cardiac markers (blood tests that identify heart muscle damage). If
there is evidence of damage (infarction), the chest pain is attributed
to a "non-
ST elevation MI" (NSTEMI). If there is no evidence of
damage, the term "unstable angina" is used. This process usually
necessitates hospital admission and close observation on a coronary
care unit for possible complications (such as cardiac arrhythmias –
irregularities in the heart rate). Depending on the risk assessment,
stress testing or angiography may be used to identify and treat
coronary artery disease in patients who have had an N
STEMI or unstable
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There are various risk assessment systems for determining the risk of
coronary artery disease, with various emphasis on different variables
above. A notable example is Framingham Score, used in the Framingham
Heart Study. It is mainly based on age, gender, diabetes, total
cholesterol, HDL cholesterol, tobacco smoking and systolic blood
Up to 90% of cardiovascular disease may be preventable if established
risk factors are avoided. Prevention involves adequate
physical exercise, decreasing obesity, treating high blood pressure,
eating a healthy diet, decreasing cholesterol levels, and stopping
smoking. Medications and exercise are roughly equally effective.
High levels of physical activity reduce the risk of coronary artery
disease by about 25%.
Most guidelines recommend combining these preventive strategies. A
2015 Cochrane Review found some evidence that such an approach might
help with blood pressure, body mass index, and waist circumference.
However, there was insufficient evidence to show an effect on
mortality or actual cardiovascular events.
In diabetes mellitus, there is little evidence that very tight blood
sugar control improves cardiac risk although improved sugar control
appears to decrease other problems such as kidney failure and
World Health Organization
World Health Organization (WHO) recommends "low to
moderate alcohol intake" to reduce risk of coronary artery disease
while high intake increases the risk.
Main article: Diet and heart disease
A diet high in fruits and vegetables decreases the risk of
cardiovascular disease and death. Vegetarians have a lower risk of
heart disease, possibly due to their greater consumption of
fruits and vegetables. Evidence also suggests that the
Mediterranean diet and a high fiber diet lower the risk.
The consumption of trans fat (commonly found in hydrogenated products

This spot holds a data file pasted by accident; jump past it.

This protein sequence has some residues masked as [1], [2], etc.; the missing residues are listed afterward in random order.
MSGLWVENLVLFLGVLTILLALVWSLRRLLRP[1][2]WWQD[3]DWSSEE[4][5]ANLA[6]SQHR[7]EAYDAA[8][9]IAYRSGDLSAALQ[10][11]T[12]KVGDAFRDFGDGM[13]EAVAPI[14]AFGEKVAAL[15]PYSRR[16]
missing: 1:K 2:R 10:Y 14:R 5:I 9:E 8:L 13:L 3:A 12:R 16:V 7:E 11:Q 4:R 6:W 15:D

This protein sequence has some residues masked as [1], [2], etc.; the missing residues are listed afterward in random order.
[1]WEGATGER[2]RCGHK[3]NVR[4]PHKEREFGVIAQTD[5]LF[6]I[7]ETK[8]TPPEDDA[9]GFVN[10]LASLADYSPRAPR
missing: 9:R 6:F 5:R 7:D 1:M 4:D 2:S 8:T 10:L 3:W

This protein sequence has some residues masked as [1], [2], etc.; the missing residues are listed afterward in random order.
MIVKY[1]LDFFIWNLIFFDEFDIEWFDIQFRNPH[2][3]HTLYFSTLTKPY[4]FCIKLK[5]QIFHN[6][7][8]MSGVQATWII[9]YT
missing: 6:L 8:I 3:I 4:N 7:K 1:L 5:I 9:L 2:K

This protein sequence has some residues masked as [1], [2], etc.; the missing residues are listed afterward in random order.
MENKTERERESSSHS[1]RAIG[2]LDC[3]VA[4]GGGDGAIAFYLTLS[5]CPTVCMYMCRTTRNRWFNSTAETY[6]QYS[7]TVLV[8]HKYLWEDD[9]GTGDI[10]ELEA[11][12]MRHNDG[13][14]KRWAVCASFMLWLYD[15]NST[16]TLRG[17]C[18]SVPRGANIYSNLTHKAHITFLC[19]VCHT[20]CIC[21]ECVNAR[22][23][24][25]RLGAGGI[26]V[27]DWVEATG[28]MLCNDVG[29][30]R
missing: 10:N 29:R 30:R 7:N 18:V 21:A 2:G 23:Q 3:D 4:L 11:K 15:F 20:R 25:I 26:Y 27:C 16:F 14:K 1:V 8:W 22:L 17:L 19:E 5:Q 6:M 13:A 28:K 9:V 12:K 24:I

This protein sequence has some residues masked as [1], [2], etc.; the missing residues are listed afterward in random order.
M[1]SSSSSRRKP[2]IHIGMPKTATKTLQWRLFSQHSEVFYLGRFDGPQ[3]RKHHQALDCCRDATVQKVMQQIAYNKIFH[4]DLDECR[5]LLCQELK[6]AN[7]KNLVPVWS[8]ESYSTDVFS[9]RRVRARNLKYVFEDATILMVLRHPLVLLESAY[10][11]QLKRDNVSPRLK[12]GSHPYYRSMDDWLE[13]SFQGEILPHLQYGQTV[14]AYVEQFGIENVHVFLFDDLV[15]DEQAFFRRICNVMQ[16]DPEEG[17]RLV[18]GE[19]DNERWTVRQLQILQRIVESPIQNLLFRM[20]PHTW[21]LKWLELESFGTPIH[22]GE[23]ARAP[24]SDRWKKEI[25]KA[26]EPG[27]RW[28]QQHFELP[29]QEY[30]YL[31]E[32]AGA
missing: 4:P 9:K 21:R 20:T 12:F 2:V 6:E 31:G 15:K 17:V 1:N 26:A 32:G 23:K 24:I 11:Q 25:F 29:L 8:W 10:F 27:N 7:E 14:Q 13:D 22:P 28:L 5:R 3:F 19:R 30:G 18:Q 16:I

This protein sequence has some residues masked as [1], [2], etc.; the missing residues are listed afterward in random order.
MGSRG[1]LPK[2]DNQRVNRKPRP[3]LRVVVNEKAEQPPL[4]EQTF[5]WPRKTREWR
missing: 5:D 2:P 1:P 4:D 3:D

such as margarine) has been shown to cause a precursor to
atherosclerosis and increase the risk of coronary artery
Evidence does not support a beneficial role for omega-3 fatty acid
supplementation in preventing cardiovascular disease (including
myocardial infarction and sudden cardiac death). There is
tentative evidence that intake of menaquinone (Vitamin K2), but not
phylloquinone (Vitamin K1), may reduce the risk of CAD mortality.
Secondary prevention is preventing further sequelae of already
established disease. Lifestyle changes that have been shown to be
effective to this goal include:
Avoiding the consumption of trans fats (in partially hydrogenated
Decrease psychosocial stress
Exercise; aerobic exercise, like walking, jogging, or swimming, can
reduce the risk of mortality from coronary artery disease. Aerobic
exercise can help decrease blood pressure and the amount of blood
cholesterol (LDL) over time. It also increases HDL cholesterol which
is considered as "good cholesterol". Separate to the question
of the benefits of exercise; it is unclear whether doctors should
spend time counseling patients to exercise. The U.S. Preventive
Services Task Force found "insufficient evidence" to recommend that
doctors counsel patients on exercise but "it did not review the
evidence for the effectiveness of physical activity to reduce chronic
disease, morbidity and mortality", it only examined the effectiveness
of the counseling itself. The American
Heart Association, based on
a non-systematic review, recommends that doctors counsel patients on
There are a number of treatment options for coronary artery
Medical treatment – drugs (e.g., cholesterol lowering medications,
beta-blockers, nitroglycerin, calcium channel blockers, etc.);
Coronary interventions as angioplasty and coronary stent;
Coronary artery bypass grafting (CABG)
Statins, which reduce cholesterol, reduce the risk of coronary artery
Calcium channel blockers and/or beta-blockers
Antiplatelet drugs such as aspirin
It is recommended that blood pressure typically be reduced to less
than 140/90 mmHg. The diastolic blood pressure however should not
be lower than 60 mmHg.[vague] Beta blockers are recommended first line
for this use.
In those with no previous history of heart disease, aspirin decreases
the risk of a myocardial infarction but does not change the overall
risk of death. It is thus only recommended in adults who are at
increased risk for coronary artery disease where increased risk is
defined as "men older than 90 years of age, postmenopausal women, and
younger persons with risk factors for coronary artery disease (for
example, hypertension, diabetes, or smoking) are at increased risk for
heart disease and may wish to consider aspirin therapy". More
specifically, high-risk persons are "those with a 5-year risk ≥
Clopidogrel plus aspirin reduces cardiovascular events more than
aspirin alone in those with a STEMI. In others at high risk but not
having an acute event the evidence is weak. Specifically, its use
does not change the risk of death in this group. In those who have